> >> >                         break;
> >> >                     }
> >> >                 }
> >> >                 outputViews.write(new BinaryOutput() {
> >> >                     @Override
> >> >                     public Document getHeader() {
> >> >                         return generateHeader(record, oldHeader);
> >> >                     }
> >> >
> >> >                     @Override
> >> >                     public void write(WritableByteChannel
> writeChannel) throws IOException {
> >> >                         try (OutputStream os =
> Channels.newOutputStream(writeChannel)) {
> >> >                             os.write(record.value());
> >> >                         }
> >> >                     }
> >> >                 });
> >> >                 //The offset to commit should be the next offset of
> the current one,
> >> >                 // according to the API
> >> >                 offsets.put(new TopicPartition(record.topic(),
> record.partition()),
> >> >                         new OffsetAndMetadata(record.offset() + 1));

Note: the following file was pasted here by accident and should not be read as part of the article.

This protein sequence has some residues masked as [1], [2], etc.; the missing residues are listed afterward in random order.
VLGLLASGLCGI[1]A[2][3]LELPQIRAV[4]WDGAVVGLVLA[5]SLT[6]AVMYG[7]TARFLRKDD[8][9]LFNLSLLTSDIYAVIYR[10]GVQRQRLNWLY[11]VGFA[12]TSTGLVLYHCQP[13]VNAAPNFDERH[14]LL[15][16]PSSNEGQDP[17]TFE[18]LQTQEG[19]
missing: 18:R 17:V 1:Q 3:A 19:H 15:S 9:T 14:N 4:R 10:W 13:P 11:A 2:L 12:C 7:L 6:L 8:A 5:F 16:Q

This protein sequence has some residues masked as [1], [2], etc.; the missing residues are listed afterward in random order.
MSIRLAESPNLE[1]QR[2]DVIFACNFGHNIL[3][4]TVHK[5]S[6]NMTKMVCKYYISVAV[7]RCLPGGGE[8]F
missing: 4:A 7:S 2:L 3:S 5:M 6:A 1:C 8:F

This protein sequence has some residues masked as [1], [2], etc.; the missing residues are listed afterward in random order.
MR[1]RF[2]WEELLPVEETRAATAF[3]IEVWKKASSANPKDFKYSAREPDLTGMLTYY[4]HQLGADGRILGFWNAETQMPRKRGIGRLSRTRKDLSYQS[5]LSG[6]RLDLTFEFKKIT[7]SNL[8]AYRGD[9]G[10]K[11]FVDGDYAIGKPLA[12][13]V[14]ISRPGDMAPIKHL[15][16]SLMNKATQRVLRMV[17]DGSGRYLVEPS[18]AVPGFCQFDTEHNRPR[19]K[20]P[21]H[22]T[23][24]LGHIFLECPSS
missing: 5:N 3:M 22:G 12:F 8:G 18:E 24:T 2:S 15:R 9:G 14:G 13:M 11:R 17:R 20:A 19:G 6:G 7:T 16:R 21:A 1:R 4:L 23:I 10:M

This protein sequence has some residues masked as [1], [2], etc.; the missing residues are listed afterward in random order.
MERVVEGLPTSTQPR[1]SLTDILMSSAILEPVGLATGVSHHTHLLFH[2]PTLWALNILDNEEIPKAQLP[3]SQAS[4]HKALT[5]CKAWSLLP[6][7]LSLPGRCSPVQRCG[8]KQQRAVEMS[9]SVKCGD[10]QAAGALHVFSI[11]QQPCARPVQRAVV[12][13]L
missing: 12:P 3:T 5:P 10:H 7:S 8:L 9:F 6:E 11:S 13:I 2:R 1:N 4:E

> >> >                 //In suggest mode, we should not change the current
> offset
> >> >                 if (isSyncCommit && isSuggest) {
> >> >                     commitOffset(offsets);
> >> >                     offsets.clear();
> >> >                 }
> >> >             }
> >> >      } while ((msgCount > 0 || infiniteLoop) && isRunning.get());
> >> >
> >> >
> >> > See the screenshot below.  In about nineteen hours, it just consumed
> 5 messages but the memory allocated is 1.6GB.
> >> >
> >> >
> >> > Any clues on how to get rid of memory issue?  Anything I need to do
> in the program or is it a bug in the kafka library?
> >> >
> >> > Please rever ASAP.
> >> >
> >> >
> >> > Thanks,
> >> >
> >>
> >>
> >> --
> >> Sönke Liebau
> >> Partner
> >> Tel. +49 179 7940878
> >> OpenCore GmbH & Co. KG - Thomas-Mann-Straße 8 - 22880 Wedel - Germany
>
>
>
> --
> Sönke Liebau
> Partner
> Tel. +49 179 7940878
> OpenCore GmbH & Co. KG - Thomas-Mann-Straße 8 - 22880 Wedel - Germany
>